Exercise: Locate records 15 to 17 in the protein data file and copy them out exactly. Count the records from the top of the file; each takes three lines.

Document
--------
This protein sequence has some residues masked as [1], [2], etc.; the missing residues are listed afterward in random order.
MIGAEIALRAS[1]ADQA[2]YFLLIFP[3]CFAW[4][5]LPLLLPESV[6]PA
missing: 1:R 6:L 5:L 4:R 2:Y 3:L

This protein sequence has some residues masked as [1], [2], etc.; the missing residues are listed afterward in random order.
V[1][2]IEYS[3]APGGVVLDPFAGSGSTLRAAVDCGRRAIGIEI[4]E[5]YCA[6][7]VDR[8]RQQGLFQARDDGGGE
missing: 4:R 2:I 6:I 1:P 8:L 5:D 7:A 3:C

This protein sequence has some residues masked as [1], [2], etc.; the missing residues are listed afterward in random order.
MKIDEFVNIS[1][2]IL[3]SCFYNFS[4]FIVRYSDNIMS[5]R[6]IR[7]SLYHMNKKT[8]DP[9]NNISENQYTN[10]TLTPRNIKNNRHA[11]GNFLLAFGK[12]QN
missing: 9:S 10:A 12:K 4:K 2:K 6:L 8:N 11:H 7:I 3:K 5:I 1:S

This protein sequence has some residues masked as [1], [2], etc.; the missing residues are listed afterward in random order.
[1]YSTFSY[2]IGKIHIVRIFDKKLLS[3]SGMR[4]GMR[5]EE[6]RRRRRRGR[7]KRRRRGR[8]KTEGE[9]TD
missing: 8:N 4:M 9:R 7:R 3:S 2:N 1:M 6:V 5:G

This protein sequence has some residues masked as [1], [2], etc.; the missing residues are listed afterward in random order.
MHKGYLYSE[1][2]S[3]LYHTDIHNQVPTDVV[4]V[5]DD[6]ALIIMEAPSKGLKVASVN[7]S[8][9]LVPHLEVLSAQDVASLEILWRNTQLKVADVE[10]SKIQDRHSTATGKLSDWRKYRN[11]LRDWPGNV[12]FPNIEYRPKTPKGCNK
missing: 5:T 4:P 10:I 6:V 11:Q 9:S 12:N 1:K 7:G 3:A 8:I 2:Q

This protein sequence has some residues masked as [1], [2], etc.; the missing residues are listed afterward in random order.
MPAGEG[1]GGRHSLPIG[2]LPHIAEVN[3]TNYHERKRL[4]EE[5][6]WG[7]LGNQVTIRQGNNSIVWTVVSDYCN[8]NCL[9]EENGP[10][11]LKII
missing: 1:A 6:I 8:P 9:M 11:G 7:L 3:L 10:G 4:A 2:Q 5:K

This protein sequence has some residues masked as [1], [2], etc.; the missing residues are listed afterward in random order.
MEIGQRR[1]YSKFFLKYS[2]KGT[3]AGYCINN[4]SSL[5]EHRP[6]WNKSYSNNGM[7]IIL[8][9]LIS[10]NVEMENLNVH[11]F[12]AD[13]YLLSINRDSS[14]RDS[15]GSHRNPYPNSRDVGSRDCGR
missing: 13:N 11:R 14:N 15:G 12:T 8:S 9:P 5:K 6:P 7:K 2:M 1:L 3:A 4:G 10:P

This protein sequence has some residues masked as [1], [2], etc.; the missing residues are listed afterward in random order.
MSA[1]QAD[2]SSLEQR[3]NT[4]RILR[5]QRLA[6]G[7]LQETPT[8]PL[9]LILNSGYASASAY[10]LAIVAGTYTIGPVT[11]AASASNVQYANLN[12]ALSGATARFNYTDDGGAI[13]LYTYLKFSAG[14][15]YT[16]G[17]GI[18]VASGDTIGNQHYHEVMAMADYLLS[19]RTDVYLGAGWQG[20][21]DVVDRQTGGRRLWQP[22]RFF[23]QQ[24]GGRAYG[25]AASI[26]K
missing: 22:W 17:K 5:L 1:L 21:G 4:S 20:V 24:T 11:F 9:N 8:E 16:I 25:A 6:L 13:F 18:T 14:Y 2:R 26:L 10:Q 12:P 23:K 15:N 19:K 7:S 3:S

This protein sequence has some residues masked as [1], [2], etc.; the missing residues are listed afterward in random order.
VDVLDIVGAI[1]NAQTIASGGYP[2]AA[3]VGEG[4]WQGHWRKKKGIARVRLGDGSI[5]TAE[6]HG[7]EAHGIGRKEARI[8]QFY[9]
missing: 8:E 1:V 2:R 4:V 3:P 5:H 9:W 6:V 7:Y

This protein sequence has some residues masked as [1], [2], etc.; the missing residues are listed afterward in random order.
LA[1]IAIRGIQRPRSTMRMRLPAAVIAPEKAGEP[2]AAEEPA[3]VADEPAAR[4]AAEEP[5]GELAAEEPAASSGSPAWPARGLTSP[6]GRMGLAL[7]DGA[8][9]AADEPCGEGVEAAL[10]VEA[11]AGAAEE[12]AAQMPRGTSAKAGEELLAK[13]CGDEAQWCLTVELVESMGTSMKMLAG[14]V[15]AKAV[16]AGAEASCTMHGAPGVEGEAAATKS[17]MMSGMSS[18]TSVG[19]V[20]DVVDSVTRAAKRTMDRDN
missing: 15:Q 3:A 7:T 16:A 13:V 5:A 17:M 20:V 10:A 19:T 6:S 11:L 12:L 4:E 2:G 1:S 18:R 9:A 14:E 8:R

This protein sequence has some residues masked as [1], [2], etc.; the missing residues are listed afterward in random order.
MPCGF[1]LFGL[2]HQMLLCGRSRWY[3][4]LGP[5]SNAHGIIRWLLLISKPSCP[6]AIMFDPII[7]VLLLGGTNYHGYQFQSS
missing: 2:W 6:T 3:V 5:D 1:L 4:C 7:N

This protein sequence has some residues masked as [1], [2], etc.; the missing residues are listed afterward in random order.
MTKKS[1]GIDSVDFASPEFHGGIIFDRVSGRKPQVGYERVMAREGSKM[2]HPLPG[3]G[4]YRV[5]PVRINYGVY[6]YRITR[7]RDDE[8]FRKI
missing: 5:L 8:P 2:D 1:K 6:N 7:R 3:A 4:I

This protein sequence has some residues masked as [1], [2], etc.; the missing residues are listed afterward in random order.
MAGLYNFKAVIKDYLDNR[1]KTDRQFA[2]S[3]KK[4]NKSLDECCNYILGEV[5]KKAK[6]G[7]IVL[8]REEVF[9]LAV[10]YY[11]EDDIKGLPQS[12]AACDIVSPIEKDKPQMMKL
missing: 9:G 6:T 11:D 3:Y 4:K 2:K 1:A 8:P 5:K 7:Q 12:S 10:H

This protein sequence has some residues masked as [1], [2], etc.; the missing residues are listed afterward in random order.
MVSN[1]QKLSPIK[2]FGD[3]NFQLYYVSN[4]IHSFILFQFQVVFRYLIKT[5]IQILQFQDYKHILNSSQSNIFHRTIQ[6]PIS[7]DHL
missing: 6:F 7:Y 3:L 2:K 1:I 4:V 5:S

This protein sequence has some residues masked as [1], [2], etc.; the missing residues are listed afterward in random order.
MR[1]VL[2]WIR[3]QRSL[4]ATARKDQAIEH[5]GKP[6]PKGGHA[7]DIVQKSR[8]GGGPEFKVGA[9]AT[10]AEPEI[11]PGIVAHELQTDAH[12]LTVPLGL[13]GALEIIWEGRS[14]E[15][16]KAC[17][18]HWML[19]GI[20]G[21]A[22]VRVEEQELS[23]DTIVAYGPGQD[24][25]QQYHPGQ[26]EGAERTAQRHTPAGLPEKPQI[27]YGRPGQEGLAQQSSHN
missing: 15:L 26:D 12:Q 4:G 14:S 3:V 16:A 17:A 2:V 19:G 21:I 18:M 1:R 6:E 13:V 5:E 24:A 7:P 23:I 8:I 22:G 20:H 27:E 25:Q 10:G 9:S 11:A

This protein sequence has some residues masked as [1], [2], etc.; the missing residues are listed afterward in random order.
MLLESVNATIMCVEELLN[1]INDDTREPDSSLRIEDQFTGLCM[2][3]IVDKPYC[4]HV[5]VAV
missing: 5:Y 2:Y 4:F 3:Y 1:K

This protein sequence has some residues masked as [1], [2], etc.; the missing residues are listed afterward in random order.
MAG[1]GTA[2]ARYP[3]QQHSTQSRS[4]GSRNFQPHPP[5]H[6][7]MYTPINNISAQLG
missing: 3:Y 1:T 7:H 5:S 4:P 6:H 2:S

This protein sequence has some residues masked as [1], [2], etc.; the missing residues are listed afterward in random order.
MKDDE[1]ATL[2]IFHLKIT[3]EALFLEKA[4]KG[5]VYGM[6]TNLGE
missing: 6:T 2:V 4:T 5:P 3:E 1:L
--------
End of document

This protein sequence has some residues masked as [1], [2], etc.; the missing residues are listed afterward in random order.
MR[1]VL[2]WIR[3]QRSL[4]ATARKDQAIEH[5]GKP[6]PKGGHA[7]DIVQKSR[8]GGGPEFKVGA[9]AT[10]AEPEI[11]PGIVAHELQTDAH[12]LTVPLGL[13]GALEIIWEGRS[14]E[15][16]KAC[17][18]HWML[19]GI[20]G[21]A[22]VRVEEQELS[23]DTIVAYGPGQD[24][25]QQYHPGQ[26]EGAERTAQRHTPAGLPEKPQI[27]YGRPGQEGLAQQSSHN
missing: 15:L 26:D 12:Q 4:G 14:S 3:V 16:A 17:A 2:V 19:G 21:I 18:M 1:R 6:E 13:V 5:E 24:A 7:P 23:I 8:I 22:G 20:H 27:E 25:Q 10:G 9:S 11:A

This protein sequence has some residues masked as [1], [2], etc.; the missing residues are listed afterward in random order.
MLLESVNATIMCVEELLN[1]INDDTREPDSSLRIEDQFTGLCM[2][3]IVDKPYC[4]HV[5]VAV
missing: 5:Y 2:Y 4:F 3:Y 1:K

This protein sequence has some residues masked as [1], [2], etc.; the missing residues are listed afterward in random order.
MAG[1]GTA[2]ARYP[3]QQHSTQSRS[4]GSRNFQPHPP[5]H[6][7]MYTPINNISAQLG
missing: 3:Y 1:T 7:H 5:S 4:P 6:H 2:S